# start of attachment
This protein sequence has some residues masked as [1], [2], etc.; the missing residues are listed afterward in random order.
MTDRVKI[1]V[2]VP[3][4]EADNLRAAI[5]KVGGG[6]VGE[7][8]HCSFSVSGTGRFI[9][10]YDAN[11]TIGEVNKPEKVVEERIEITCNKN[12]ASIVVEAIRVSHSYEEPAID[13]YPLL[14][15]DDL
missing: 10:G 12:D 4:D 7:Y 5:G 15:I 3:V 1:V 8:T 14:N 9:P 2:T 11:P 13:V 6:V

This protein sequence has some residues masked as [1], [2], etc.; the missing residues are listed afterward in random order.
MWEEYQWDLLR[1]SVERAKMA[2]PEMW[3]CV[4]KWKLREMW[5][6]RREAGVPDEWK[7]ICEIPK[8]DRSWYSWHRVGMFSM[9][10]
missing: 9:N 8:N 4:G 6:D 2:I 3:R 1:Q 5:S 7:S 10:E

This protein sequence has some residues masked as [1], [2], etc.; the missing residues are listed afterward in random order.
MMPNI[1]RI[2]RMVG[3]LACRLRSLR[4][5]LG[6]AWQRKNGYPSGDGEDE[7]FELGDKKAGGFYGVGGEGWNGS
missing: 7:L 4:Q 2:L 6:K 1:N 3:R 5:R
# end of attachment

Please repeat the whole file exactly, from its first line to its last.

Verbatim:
This protein sequence has some residues masked as [1], [2], etc.; the missing residues are listed afterward in random order.
MTDRVKI[1]V[2]VP[3][4]EADNLRAAI[5]KVGGG[6]VGE[7][8]HCSFSVSGTGRFI[9][10]YDAN[11]TIGEVNKPEKVVEERIEITCNKN[12]ASIVVEAIRVSHSYEEPAID[13]YPLL[14][15]DDL
missing: 10:G 12:D 4:D 7:Y 5:G 15:I 3:V 1:V 8:T 14:N 9:P 2:T 11:P 13:V 6:V

This protein sequence has some residues masked as [1], [2], etc.; the missing residues are listed afterward in random order.
MWEEYQWDLLR[1]SVERAKMA[2]PEMW[3]CV[4]KWKLREMW[5][6]RREAGVPDEWK[7]ICEIPK[8]DRSWYSWHRVGMFSM[9][10]
missing: 9:N 8:N 4:G 6:D 2:I 3:R 1:Q 5:S 7:S 10:E

This protein sequence has some residues masked as [1], [2], etc.; the missing residues are listed afterward in random order.
MMPNI[1]RI[2]RMVG[3]LACRLRSLR[4][5]LG[6]AWQRKNGYPSGDGEDE[7]FELGDKKAGGFYGVGGEGWNGS
missing: 7:L 4:Q 2:L 6:K 1:N 3:R 5:R